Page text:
You are enjoying a delicious holiday meal with your family when the conversation turns to what you can and cannot eat. What do you do?
“Moments such as these are opportunities to educate family. Most importantly, point out the difference between “ingredients” and “foods.” You cannot eat foods (e.g., cookies, cakes, pies) made from gluten-containing ingredients (e.g., wheat, barley, rye) but you can still eat those wonderful foods, just versions made from gluten-free ingredients. Apple pie or gingerbread cookies or chocolate cake are still in the picture; it’s only the ingredients used to make them that have changed because of what you can and cannot eat due to celiac disease.”
- Beyond Celiac Athlete for Awareness Peter Bronski, No Gluten, No Problem
"Explain to your family that you very much appreciate their interest in learning about your dietary needs, but that you just want to enjoy the meal with your family and not focus on your celiac disease. Ask them to take a rain check so that you can explain all of the dos and don’ts at a different time. If there are people in the room that you don’t see very often, ask if you could delay the conversation until after the meal is done. Maybe that way you can even avoid clean-up…an added bonus!"
- Jennifer North, Beyond Celiac Vice President
"If 'the talk' with your family is overdue, and they really need an education, then make it a teachable moment. If monopolizing the conversation will ruin the party atmosphere and the chat can wait, then answer the question honestly but briefly, and redirect the conversation. If you want to educate them, take look at what dishes are on the table and give some examples of those foods in the 'yes,' 'no,' and 'maybe' categories. Mention what changes or substitutions could easily make a dish gluten-free, and what are some ways to make sure the dish is prepared gluten-free in the kitchen. It might not seem so overwhelming to family members if they have some guidance so when the next holiday rolls around, your family will be better prepared and willing to try some new adaptations of family favorites."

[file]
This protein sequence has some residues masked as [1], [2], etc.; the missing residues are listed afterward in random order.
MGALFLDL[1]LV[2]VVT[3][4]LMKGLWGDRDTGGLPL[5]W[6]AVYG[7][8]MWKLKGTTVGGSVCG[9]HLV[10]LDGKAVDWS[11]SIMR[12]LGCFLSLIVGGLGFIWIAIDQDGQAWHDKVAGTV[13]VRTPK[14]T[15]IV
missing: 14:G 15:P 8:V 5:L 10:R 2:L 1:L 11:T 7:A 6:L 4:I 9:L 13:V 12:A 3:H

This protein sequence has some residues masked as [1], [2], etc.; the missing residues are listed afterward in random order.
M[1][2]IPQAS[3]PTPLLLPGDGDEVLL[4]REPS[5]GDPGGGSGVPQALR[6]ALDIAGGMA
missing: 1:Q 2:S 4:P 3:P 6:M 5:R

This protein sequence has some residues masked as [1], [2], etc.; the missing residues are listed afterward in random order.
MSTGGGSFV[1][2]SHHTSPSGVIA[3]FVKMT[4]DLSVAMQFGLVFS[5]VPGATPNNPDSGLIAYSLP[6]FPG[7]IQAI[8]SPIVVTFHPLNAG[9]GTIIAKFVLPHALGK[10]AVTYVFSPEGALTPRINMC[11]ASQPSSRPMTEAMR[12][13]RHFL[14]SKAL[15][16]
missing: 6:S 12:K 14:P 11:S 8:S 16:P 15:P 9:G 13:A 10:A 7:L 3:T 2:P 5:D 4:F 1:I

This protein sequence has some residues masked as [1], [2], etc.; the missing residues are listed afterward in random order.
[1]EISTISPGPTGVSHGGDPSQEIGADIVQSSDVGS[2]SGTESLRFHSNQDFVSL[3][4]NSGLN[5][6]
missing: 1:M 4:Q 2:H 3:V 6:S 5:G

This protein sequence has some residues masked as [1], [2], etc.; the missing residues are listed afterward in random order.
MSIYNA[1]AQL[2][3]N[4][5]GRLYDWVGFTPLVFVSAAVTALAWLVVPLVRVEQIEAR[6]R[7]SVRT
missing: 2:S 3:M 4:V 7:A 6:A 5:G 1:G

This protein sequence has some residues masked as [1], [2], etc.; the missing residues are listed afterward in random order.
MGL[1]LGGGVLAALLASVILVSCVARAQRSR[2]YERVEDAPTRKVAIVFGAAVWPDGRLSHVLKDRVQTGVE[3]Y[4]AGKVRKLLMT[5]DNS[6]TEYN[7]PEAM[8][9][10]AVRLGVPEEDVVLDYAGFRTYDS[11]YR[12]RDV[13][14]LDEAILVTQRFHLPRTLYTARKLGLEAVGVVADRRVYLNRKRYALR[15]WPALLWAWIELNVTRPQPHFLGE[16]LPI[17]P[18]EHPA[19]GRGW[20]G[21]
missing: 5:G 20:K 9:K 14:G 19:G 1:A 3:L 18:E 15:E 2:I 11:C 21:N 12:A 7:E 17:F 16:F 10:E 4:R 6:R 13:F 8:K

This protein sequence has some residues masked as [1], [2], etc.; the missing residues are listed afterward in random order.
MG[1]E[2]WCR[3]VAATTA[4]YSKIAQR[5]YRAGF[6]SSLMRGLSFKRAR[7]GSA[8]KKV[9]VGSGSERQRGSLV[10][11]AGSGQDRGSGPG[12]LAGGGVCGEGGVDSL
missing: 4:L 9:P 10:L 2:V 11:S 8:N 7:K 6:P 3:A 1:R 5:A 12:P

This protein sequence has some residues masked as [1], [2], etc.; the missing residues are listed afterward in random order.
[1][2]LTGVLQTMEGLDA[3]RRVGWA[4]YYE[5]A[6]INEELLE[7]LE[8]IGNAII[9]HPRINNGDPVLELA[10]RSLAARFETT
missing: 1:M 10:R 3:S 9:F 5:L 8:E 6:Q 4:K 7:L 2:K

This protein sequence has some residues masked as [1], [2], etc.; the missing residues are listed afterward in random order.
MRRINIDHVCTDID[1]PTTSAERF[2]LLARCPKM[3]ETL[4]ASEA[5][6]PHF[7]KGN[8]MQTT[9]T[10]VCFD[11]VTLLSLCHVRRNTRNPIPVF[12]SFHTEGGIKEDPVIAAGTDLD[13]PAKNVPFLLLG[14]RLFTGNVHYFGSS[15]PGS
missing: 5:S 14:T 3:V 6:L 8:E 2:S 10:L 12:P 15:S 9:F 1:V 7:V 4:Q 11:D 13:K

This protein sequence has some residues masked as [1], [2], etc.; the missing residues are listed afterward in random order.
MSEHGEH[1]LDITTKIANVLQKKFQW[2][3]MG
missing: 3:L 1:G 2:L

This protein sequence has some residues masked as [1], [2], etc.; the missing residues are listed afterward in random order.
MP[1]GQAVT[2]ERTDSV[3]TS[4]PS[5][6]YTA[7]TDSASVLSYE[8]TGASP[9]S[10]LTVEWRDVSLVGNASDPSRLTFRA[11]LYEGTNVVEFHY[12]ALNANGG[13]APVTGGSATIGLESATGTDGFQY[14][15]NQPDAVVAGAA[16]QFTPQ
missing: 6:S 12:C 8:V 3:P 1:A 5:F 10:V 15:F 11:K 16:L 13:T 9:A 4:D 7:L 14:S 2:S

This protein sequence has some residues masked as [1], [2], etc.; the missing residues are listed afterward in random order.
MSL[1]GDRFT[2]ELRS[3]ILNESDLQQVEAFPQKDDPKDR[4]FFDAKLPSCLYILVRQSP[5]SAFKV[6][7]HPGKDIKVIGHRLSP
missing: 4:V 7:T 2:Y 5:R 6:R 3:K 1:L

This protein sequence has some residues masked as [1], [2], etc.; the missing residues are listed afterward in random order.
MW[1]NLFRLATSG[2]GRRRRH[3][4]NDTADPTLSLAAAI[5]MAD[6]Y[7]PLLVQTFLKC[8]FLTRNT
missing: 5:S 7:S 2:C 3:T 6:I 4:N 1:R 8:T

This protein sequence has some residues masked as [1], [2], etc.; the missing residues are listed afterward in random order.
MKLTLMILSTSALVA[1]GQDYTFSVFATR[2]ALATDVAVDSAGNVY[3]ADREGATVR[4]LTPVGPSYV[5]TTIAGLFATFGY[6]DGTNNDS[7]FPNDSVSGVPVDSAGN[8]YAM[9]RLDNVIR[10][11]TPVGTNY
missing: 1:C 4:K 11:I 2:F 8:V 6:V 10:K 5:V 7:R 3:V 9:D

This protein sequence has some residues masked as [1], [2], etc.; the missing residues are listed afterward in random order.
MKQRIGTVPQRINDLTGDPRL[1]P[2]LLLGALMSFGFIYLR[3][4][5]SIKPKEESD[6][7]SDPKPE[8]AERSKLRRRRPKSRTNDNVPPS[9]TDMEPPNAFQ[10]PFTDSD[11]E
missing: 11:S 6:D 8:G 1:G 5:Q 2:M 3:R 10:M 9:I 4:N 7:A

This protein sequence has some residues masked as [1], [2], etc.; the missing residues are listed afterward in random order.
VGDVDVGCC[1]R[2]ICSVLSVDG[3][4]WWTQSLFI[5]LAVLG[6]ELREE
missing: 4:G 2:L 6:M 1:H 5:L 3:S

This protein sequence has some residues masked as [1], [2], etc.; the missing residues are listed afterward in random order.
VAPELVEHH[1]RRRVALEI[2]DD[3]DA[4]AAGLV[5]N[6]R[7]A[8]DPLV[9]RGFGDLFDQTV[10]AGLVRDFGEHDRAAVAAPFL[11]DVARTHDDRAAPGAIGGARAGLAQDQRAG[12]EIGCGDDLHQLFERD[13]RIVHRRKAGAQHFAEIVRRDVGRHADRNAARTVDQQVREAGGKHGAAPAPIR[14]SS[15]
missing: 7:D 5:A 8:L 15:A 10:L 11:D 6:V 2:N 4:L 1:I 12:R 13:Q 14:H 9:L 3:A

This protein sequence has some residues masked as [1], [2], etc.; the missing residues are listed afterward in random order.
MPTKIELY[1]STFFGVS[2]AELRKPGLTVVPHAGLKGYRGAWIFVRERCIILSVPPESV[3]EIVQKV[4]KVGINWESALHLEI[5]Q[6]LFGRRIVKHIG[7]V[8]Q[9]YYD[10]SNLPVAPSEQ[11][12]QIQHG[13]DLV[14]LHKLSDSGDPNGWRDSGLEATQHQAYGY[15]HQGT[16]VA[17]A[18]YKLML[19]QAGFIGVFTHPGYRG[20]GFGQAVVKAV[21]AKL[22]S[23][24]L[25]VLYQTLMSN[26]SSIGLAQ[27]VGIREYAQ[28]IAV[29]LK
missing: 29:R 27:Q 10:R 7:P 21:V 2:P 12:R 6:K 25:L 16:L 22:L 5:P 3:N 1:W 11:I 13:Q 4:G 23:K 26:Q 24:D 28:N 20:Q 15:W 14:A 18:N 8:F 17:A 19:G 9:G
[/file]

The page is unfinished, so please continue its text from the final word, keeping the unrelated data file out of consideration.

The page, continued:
- Beckee Moreland, Beyond Celiac Director of GREAT Kitchens
"If the focus is negative, stress how healthy you feel living gluten-free. Lighten the mood by saying your family is lucky—more food for them!"
- Laura Hanley, G-Free Laura